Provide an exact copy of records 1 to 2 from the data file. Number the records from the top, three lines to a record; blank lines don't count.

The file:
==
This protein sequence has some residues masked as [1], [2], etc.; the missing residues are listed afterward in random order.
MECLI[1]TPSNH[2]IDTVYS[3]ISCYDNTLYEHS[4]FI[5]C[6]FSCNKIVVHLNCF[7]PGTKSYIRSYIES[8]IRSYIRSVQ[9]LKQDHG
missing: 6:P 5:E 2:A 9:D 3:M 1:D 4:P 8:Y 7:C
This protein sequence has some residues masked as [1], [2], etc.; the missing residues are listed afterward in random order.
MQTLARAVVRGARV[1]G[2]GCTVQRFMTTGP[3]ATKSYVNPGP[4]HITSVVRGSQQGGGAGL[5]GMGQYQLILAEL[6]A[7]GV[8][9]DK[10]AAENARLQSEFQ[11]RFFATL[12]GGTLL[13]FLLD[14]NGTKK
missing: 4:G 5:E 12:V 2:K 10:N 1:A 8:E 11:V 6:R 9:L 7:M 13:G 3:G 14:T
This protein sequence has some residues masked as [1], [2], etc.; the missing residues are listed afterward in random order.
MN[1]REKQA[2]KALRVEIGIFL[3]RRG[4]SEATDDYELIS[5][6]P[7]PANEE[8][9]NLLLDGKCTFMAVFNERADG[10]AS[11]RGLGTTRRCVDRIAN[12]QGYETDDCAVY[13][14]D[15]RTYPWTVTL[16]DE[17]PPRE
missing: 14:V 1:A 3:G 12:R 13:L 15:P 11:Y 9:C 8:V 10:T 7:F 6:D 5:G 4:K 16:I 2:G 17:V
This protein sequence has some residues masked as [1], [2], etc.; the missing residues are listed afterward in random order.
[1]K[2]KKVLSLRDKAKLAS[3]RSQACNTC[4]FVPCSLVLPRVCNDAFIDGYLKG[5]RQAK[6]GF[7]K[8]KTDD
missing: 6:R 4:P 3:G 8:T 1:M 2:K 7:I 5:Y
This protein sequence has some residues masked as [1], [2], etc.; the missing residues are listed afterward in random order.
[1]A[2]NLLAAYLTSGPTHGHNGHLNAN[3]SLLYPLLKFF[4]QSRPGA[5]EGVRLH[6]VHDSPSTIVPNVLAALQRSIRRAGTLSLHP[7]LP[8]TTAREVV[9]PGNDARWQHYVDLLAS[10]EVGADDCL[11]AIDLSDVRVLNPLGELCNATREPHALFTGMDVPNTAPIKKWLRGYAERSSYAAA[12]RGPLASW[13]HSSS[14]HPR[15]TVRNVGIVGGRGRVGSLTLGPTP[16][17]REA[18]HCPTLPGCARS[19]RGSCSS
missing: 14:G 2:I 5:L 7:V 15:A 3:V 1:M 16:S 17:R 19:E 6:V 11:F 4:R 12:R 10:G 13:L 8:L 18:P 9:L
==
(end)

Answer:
This protein sequence has some residues masked as [1], [2], etc.; the missing residues are listed afterward in random order.
MECLI[1]TPSNH[2]IDTVYS[3]ISCYDNTLYEHS[4]FI[5]C[6]FSCNKIVVHLNCF[7]PGTKSYIRSYIES[8]IRSYIRSVQ[9]LKQDHG
missing: 6:P 5:E 2:A 9:D 3:M 1:D 4:P 8:Y 7:C
This protein sequence has some residues masked as [1], [2], etc.; the missing residues are listed afterward in random order.
MQTLARAVVRGARV[1]G[2]GCTVQRFMTTGP[3]ATKSYVNPGP[4]HITSVVRGSQQGGGAGL[5]GMGQYQLILAEL[6]A[7]GV[8][9]DK[10]AAENARLQSEFQ[11]RFFATL[12]GGTLL[13]FLLD[14]NGTKK
missing: 4:G 5:E 12:V 2:K 10:N 1:A 8:E 11:V 6:R 9:L 7:M 13:G 3:G 14:T